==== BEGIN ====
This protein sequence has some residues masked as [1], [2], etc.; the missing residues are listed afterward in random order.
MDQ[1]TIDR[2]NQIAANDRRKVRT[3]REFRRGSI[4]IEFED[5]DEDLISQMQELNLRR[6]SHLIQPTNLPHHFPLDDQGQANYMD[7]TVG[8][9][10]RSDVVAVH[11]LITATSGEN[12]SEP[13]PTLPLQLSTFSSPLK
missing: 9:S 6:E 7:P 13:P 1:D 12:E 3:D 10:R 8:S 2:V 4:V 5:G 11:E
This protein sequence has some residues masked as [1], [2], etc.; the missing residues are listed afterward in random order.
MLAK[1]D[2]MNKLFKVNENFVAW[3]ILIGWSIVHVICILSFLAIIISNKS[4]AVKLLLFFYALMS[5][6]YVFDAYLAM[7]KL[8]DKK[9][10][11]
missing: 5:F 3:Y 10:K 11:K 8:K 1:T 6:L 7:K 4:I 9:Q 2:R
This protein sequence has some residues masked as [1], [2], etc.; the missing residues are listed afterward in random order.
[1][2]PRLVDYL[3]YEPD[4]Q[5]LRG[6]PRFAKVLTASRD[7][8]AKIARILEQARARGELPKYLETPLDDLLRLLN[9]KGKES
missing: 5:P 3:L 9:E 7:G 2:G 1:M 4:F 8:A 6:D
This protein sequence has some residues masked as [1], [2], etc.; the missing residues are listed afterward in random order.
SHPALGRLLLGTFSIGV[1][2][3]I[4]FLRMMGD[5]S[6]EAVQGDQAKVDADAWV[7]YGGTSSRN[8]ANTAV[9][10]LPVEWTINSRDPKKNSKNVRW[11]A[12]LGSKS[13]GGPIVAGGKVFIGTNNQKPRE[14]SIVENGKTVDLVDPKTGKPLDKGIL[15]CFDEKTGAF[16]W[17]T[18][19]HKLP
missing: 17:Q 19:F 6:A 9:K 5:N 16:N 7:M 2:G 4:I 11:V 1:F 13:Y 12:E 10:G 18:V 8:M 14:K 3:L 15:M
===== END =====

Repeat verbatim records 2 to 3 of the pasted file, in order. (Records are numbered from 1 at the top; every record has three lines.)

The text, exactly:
This protein sequence has some residues masked as [1], [2], etc.; the missing residues are listed afterward in random order.
MLAK[1]D[2]MNKLFKVNENFVAW[3]ILIGWSIVHVICILSFLAIIISNKS[4]AVKLLLFFYALMS[5][6]YVFDAYLAM[7]KL[8]DKK[9][10][11]
missing: 5:F 3:Y 10:K 11:K 8:K 1:T 6:L 7:K 4:I 9:Q 2:R
This protein sequence has some residues masked as [1], [2], etc.; the missing residues are listed afterward in random order.
[1][2]PRLVDYL[3]YEPD[4]Q[5]LRG[6]PRFAKVLTASRD[7][8]AKIARILEQARARGELPKYLETPLDDLLRLLN[9]KGKES
missing: 5:P 3:L 9:E 7:G 2:G 1:M 4:F 8:A 6:D